THE visit to Sydney of Pope Benedict XVI is a deeply ambiguous event - it is a test of the standing and spirit of the Catholic Church in Australia while offering a certain judgment on the tolerance of a secular Australian nation towards religion.It's worth reading in full. Australia is a far more secular country than the United States, and WYD is one of the most public displays of religiosity the country has seen in ages.
Does former cardinal Joseph Ratzinger, now Pope Benedict, have anything to offer Australia? He comes, above all, for an event that enshrines the role of religion in the public square. Australia is about 65 per cent Christian. But it is a long time since Australian society saw Christianity celebrated in so spectacular a moment, with the city's landmarks for recreation and commerce given over to worship of God.And Catholic blogger John Heard has this piece in the Sunday Telegraph: Decisive Benedict the Pope the world needs.
This is an affirmation of the true and mature secular state. Yet it is resisted by many who seek a radical change in the status quo. They represent an aggressive "new secularism", a philosophy much discussed by Benedict, that aspires to deny religion by shrinking it to a strictly private affair. In terms of governance, such advocates want not a traditional secular state to enshrine religious freedom, but the creation of atheism as the de facto established religion to drive real religion from the public domain.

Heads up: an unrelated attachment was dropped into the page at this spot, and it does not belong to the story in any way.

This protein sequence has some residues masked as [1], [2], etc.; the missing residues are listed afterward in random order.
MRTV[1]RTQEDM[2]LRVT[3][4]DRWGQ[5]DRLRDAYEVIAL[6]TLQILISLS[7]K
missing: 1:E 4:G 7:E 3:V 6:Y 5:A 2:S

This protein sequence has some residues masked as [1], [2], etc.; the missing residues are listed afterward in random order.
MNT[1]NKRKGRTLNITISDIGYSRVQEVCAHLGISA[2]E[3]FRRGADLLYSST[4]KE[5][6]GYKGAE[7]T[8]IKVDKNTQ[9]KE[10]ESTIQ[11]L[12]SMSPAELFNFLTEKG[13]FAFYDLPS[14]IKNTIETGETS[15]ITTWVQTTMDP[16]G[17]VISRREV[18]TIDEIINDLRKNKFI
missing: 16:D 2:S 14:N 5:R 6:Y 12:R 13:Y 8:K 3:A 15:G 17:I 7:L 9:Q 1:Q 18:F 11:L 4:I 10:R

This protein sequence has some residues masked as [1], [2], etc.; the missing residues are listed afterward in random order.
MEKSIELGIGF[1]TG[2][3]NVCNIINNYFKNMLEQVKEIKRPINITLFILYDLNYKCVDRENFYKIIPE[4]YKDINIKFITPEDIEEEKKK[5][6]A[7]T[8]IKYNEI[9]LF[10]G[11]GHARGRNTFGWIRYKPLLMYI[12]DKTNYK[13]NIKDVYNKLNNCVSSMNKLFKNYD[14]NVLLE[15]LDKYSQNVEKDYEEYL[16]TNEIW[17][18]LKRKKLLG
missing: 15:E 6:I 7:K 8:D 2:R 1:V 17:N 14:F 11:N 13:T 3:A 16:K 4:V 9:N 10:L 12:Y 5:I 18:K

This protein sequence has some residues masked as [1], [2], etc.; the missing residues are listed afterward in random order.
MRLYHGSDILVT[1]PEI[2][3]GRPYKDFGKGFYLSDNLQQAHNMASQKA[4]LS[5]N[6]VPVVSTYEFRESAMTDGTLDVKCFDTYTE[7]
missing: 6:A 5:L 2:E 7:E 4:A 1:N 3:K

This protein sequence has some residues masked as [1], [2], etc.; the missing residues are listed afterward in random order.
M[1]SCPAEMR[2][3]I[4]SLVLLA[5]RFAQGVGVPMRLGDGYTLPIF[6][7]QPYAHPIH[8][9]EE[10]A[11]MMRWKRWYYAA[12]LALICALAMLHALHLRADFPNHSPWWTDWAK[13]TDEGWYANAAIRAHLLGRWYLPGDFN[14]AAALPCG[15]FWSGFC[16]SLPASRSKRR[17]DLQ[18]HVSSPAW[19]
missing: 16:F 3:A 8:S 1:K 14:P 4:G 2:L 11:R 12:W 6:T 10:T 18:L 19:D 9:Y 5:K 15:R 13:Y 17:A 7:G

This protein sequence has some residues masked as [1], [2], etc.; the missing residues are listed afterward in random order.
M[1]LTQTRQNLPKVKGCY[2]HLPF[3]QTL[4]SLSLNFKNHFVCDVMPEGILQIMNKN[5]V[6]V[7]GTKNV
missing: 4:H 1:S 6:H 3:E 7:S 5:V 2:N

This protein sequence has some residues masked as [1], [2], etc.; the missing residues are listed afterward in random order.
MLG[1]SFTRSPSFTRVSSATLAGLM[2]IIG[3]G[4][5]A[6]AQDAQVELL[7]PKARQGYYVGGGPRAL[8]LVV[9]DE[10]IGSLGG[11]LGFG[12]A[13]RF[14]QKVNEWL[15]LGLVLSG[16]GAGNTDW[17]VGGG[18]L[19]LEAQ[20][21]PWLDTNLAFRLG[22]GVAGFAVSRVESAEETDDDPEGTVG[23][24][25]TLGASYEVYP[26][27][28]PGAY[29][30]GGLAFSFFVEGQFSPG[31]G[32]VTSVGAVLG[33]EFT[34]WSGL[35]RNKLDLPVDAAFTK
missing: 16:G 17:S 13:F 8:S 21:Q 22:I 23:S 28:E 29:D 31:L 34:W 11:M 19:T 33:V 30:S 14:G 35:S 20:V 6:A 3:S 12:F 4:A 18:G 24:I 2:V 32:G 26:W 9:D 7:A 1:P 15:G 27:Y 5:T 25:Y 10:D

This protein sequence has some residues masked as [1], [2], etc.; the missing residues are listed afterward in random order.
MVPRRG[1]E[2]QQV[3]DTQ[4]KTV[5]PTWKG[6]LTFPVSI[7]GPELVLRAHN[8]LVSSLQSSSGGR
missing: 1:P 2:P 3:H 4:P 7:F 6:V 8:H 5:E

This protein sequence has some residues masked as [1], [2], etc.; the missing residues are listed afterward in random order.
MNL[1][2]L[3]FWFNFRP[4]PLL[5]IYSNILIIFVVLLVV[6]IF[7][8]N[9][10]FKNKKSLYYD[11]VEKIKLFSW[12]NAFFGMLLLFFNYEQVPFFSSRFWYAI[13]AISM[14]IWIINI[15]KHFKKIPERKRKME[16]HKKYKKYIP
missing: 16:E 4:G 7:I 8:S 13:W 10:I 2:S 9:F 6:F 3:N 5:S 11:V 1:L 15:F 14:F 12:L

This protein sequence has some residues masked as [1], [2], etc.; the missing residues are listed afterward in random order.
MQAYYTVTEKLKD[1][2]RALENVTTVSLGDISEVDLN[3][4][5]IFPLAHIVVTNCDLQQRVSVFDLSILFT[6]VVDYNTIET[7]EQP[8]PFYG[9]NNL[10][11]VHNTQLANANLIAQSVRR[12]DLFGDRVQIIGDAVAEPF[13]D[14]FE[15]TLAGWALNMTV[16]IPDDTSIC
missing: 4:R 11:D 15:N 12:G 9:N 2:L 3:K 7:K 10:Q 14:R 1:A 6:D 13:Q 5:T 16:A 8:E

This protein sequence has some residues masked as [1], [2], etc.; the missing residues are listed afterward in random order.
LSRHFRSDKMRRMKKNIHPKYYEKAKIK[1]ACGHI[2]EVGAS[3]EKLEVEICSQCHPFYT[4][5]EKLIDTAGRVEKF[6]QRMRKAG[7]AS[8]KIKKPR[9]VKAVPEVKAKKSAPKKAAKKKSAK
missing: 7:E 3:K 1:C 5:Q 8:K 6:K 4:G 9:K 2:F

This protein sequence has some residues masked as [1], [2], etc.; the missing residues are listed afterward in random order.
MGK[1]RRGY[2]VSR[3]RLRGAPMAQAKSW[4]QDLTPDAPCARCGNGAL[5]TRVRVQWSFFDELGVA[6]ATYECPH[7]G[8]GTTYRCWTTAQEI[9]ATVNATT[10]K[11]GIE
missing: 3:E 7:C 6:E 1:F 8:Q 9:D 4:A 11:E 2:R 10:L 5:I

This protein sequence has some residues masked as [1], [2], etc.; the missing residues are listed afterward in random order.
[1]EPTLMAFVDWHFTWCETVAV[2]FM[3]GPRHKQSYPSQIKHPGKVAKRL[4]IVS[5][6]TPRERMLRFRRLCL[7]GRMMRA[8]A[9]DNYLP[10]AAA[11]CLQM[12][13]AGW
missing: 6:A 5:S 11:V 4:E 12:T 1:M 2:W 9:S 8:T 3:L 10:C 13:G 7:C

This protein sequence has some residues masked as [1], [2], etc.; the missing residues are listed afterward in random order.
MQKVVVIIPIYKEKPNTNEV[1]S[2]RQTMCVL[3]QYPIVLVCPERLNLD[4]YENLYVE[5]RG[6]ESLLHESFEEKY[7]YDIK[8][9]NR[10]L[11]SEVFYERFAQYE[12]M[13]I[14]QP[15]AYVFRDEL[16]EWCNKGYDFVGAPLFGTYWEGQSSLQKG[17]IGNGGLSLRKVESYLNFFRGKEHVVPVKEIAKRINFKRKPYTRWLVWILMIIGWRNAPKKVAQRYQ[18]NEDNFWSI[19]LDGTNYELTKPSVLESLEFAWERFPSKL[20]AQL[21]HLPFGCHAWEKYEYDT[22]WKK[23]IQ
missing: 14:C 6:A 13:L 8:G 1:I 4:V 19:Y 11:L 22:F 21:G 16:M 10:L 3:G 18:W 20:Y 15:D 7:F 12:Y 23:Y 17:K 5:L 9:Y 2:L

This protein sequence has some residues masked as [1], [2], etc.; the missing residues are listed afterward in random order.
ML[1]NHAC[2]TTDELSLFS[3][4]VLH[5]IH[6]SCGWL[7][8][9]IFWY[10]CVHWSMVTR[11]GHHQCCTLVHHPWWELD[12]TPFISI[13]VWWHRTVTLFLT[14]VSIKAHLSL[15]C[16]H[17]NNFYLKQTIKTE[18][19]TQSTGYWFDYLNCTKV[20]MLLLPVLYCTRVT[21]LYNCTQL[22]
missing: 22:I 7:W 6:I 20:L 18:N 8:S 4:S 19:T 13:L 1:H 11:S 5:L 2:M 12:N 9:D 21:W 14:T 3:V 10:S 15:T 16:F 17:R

This constitutes one of the most radical and intolerant projects in Australian political history.
But even non-Catholics have something to learn from him.Catholic coverage at NCR(egister)'s Pope 2008 blog. And this post by Amy ought to be bookmarked: her collection of sites covering WYD.
Benedict regularly describes, for instance, how the secular West can overcome some of the more alienating aspects of modern living, and he is not afraid to engage the Church's critics.
In his papal writings, then, Benedict has quoted atheist thinkers such as Nietzsche and Marx, and used their criticisms of false belief and an unjust society to show how Christian love and hope can transform contemporary lives.